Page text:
Remarks to the press by Ambassador Vitaly Churkin, Permanent Representative of the Russian Federation to the United Nations, after UN Security Council consultations on terrorist threat
November 18, 2015
V.Churkin: We introduced an updated version of the draft resolution we originally circulated in the Security Council on the 30th of September. The reason for that is that we needed to take into account the latest tragic events in Paris and over Sinai. We continue to believe that there must be a concerted effort by the international community. We made our draft a little shorter, cutting off some issues which now look like not priority issues. We emphasized particularly the threat posed by Daesh, Al Qaeda and other terrorist organizations. We do have a clearer reference than we used to have in the previous draft to the need for all the members of the international community to work together, in particular on the issue of finding and bringing to justice the terrorists who commit those horrendous acts. We included now a reference to Article 51 of the UN Charter. And I think the draft was positively received, some positive comments were made by my French colleague (of course he can speak for himself).
Q: What about (French) draft?
V.Churkin: There is no French draft as of now. As it was explained to me by my French colleague the idea that they have now is to focus very heavily on Daesh. If there is a need to strengthen the Daesh aspect in our draft resolution we’ll look into it, but we also need to understand the context. Yes, Daesh is posing maybe special challenge now but most of the fighting goes on in Syria and Iraq. And there is a very complicated context there: you have Jabhat An Nusra and other terrorist organizations. We have an understanding reached in Vienna that Jordan will be coordinating the joint work to identify other terrorist groups. So we think that even if we try to single out Daesh the general context is also very important. I don’t like to see a competition of two drafts. One thing which was heard loud and clear in our discussions in the Security Council is that there must be unity of the SC.
Q: So the gap is not that big?
V.Churkin: I don’t see it as a big gap.
Q: There is one issue in your draft – issue of fighting terrorists with consent of the states…
V.Churkin: I think our draft is formulated very well. And unless someone is trying to find something to object to I think those who want to fight terrorism should be able to live with this language.
Q: Do you think it’s time now for Russia, France and others to fight together?
V.Churkin: Absolutely! This was the whole drift, substance and message of President Putin’s speech here in this building, in the General Assembly on September 28. That was the entire drive of our initiative and the purpose of our draft resolution. And also as a practical matter you will recall we are calling for closer cooperation that we currently have now of all those who are fighting terrorists in Syria and Iraq. And now we have a very special situation of military operation where Russia and others are participating in various shape and form.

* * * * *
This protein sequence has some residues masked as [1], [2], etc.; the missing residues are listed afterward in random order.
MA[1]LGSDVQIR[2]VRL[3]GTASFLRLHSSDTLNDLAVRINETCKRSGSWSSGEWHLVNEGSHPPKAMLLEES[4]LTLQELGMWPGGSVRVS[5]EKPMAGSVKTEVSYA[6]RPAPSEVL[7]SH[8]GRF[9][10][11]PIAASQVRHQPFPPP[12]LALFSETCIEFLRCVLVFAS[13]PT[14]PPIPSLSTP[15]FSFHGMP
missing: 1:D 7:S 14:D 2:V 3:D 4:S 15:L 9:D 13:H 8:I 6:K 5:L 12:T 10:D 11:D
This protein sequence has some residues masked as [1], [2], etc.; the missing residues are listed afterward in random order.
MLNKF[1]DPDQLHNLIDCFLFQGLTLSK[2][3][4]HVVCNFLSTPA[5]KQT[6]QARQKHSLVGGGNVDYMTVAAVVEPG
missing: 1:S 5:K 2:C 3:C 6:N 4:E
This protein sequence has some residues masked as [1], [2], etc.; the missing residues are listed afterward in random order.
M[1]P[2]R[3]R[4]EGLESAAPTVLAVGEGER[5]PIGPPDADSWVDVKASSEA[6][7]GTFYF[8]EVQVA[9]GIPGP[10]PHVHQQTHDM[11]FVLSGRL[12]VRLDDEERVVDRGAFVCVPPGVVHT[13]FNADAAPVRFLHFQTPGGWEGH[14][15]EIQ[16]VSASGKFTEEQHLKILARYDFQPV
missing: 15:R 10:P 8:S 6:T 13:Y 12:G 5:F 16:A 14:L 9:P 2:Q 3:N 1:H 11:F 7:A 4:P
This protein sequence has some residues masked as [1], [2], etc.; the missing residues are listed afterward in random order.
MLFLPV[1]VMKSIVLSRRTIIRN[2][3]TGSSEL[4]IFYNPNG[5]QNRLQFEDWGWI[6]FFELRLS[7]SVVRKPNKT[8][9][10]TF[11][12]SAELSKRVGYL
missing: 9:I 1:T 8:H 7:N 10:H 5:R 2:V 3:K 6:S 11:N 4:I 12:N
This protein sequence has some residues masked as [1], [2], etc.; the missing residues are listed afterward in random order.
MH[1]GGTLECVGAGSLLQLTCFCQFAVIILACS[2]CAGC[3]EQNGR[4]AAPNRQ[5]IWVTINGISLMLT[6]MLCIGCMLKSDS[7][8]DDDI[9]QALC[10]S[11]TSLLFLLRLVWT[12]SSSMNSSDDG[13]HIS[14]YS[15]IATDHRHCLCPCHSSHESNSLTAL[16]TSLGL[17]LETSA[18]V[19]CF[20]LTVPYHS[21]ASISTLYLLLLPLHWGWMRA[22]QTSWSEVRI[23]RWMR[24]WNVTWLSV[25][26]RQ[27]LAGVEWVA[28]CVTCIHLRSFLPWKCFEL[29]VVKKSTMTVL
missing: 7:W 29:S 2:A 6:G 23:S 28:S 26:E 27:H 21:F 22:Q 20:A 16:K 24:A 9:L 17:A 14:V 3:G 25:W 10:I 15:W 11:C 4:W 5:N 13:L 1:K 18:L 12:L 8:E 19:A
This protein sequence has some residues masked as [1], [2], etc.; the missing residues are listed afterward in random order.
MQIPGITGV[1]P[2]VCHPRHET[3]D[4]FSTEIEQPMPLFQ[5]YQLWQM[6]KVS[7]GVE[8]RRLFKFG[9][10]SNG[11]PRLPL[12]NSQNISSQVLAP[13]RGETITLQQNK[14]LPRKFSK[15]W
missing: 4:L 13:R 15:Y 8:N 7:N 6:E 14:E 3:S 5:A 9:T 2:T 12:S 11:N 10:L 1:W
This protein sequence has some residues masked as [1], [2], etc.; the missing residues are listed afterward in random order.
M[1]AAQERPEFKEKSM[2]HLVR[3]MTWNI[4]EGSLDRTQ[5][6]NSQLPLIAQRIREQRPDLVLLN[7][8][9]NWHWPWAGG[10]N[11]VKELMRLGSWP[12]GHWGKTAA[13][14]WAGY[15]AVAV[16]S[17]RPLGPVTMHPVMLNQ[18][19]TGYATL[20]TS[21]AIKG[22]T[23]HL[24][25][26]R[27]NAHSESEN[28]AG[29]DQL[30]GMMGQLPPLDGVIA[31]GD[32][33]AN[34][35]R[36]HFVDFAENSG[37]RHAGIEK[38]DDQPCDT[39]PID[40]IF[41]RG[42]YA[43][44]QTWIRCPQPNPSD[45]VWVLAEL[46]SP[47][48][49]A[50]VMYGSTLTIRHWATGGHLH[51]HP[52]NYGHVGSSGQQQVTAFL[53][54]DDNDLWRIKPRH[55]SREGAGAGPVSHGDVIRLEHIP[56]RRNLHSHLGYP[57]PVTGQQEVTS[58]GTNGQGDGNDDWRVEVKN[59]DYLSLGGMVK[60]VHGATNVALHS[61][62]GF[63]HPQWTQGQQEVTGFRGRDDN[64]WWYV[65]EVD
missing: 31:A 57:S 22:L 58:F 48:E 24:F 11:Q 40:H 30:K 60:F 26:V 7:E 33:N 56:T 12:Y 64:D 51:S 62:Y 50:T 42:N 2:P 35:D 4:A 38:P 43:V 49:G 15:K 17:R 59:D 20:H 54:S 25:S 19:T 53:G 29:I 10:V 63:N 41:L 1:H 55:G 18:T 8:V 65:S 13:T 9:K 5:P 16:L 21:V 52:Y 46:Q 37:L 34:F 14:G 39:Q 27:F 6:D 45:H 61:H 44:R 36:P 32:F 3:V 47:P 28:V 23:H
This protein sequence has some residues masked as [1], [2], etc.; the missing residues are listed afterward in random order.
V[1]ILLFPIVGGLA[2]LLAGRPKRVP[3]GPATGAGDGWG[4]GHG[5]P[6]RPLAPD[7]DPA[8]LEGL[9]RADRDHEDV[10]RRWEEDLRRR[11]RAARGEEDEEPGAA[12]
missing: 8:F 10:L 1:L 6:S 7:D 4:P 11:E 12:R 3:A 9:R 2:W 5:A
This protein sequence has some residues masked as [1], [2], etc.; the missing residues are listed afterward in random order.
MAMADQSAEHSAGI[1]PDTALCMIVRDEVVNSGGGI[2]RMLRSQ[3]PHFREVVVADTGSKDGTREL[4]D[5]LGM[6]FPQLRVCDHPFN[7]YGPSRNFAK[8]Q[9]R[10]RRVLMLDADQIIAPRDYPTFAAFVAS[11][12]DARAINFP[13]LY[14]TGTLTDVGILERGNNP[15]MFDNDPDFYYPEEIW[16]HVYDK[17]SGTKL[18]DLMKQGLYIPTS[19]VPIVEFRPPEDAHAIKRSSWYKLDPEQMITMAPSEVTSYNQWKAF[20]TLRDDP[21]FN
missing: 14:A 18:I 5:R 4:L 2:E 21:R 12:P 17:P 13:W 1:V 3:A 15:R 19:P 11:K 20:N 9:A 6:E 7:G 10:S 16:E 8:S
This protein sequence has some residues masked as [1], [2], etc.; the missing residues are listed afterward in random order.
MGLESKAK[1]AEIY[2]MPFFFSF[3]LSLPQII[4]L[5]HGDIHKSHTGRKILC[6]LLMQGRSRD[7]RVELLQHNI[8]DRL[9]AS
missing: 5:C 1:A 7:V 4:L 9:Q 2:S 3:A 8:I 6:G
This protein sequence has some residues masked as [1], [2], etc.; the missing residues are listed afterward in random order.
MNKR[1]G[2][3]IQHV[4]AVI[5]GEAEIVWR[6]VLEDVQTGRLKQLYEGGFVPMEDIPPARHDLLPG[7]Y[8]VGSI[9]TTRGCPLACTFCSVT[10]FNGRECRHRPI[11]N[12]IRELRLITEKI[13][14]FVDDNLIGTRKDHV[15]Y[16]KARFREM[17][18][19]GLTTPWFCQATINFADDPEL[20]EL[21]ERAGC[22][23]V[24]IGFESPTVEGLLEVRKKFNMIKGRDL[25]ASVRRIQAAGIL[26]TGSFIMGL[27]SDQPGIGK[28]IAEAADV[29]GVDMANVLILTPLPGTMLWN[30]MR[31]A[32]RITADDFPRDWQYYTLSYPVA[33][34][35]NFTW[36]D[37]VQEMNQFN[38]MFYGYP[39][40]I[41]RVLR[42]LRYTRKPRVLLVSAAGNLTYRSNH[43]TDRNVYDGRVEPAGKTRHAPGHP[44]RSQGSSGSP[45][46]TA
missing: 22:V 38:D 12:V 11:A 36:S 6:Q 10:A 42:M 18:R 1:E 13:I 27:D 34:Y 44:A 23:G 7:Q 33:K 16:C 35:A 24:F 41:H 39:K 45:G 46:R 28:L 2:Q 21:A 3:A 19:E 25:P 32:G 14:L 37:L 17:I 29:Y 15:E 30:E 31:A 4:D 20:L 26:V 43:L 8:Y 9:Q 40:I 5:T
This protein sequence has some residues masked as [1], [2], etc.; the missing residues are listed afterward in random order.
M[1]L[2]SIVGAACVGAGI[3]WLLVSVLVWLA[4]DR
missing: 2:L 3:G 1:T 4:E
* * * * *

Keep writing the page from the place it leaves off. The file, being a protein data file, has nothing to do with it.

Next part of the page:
Q: Are you open to eliminate this element regarding the support of the Syrian government?
V.Churkin: If you saw the text you could see that it is written in a general way. It is written in a way which is supposed to be acceptable to everybody who is not looking for something to object to. This is a problem – if you are looking for something to object to of course you can say “well, there is this comma which may be interpreted in a certain way which we don’t like”. But if the intention is really to generate collective work then there is absolutely nothing objectionable in our draft.
Q: Ambassador, can you say a few words about a draft letter for the next Secretary-Genera
V.Churkin: I’m sure the President of the Council is going to speak on that. What I have proposed, half-jokingly, I must admit, that we should set a working group which will have weekly meetings till the end of next year on the joint draft letter by President of the General Assembly and President of the Security Council. In fact if we stick to the resolution of the General Assembly it says that they are asking for a joint letter which is going to describe the process and invite candidates. The process is described in the UN Charter and inviting candidates is just saying “yes, please, submit your candidates”. But if you try to turn it to lengthy negotiations on some fancy document then it will take 12 months for us to negotiate a draft letter. So my pitch which was shared by some colleagues – let’s not overcomplicate matters, and if we don’t overcomplicate matters then I think it can be done very quickly.
Q: Do you have a candidate?
V.Churkin: We have 7-8 candidates from Eastern European Group…
Q: From Russia?
V.Churkin: Russia is a proud member of Eastern European Group. No, we don’t. As you know P5 members are not supposed to have a candidate.
Q: Do you believe that Article 51 means that you can act in Syria without “ok” from the Syrian government?
V.Churkin: In terms of solid international legality of course agreement with the Syrian government is quite important, but also the Syrian government is one of the elements in this fight against terrorists. To ignore the Syrian government… Some are trying to say that they are not going to cooperate with Russia unless some conditions are met. We think this is something which is definitely weakening the possibility of our joint fight against terrorists.